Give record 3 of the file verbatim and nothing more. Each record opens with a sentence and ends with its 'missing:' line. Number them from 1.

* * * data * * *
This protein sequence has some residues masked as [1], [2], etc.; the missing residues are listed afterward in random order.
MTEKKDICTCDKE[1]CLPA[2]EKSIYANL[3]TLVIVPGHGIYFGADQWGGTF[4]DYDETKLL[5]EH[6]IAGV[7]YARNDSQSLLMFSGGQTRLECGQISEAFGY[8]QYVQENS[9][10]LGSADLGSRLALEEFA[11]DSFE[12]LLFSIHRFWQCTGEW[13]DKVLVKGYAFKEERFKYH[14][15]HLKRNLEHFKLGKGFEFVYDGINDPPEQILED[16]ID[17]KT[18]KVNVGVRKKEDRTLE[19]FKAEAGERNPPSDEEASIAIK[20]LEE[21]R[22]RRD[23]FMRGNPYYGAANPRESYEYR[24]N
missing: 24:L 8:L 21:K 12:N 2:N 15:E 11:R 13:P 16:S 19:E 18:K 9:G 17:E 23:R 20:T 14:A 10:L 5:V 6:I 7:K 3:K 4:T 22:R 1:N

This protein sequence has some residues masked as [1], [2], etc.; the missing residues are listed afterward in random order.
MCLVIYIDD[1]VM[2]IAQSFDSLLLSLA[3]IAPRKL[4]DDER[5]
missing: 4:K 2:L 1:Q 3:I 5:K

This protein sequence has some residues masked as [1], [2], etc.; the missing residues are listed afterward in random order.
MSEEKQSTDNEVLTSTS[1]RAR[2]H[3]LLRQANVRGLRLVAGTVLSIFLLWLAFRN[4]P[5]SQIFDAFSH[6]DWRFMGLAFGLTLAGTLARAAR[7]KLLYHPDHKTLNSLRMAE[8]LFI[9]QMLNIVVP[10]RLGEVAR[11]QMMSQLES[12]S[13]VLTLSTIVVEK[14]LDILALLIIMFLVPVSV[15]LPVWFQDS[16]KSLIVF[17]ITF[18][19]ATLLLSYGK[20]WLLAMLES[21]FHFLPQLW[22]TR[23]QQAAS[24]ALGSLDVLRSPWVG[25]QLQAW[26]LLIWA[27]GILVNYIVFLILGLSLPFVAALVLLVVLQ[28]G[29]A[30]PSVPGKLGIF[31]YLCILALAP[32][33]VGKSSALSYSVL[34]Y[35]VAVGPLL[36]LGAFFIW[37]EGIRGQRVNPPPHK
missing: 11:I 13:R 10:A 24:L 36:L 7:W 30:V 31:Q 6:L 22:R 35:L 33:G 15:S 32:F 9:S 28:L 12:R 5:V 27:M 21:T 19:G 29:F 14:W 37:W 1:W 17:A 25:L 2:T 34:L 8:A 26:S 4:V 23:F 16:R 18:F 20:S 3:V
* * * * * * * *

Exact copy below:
This protein sequence has some residues masked as [1], [2], etc.; the missing residues are listed afterward in random order.
MSEEKQSTDNEVLTSTS[1]RAR[2]H[3]LLRQANVRGLRLVAGTVLSIFLLWLAFRN[4]P[5]SQIFDAFSH[6]DWRFMGLAFGLTLAGTLARAAR[7]KLLYHPDHKTLNSLRMAE[8]LFI[9]QMLNIVVP[10]RLGEVAR[11]QMMSQLES[12]S[13]VLTLSTIVVEK[14]LDILALLIIMFLVPVSV[15]LPVWFQDS[16]KSLIVF[17]ITF[18][19]ATLLLSYGK[20]WLLAMLES[21]FHFLPQLW[22]TR[23]QQAAS[24]ALGSLDVLRSPWVG[25]QLQAW[26]LLIWA[27]GILVNYIVFLILGLSLPFVAALVLLVVLQ[28]G[29]A[30]PSVPGKLGIF[31]YLCILALAP[32][33]VGKSSALSYSVL[34]Y[35]VAVGPLL[36]LGAFFIW[37]EGIRGQRVNPPPHK
missing: 11:I 13:R 10:A 24:L 36:L 7:W 30:V 31:Q 6:L 22:R 35:L 33:G 15:S 32:F 9:S 28:L 12:R 5:V 27:M 21:T 19:G 29:F 14:W 37:W 1:W 17:A 25:L 2:T 34:L 8:A 26:S 4:V 23:F 16:R 18:F 20:S 3:V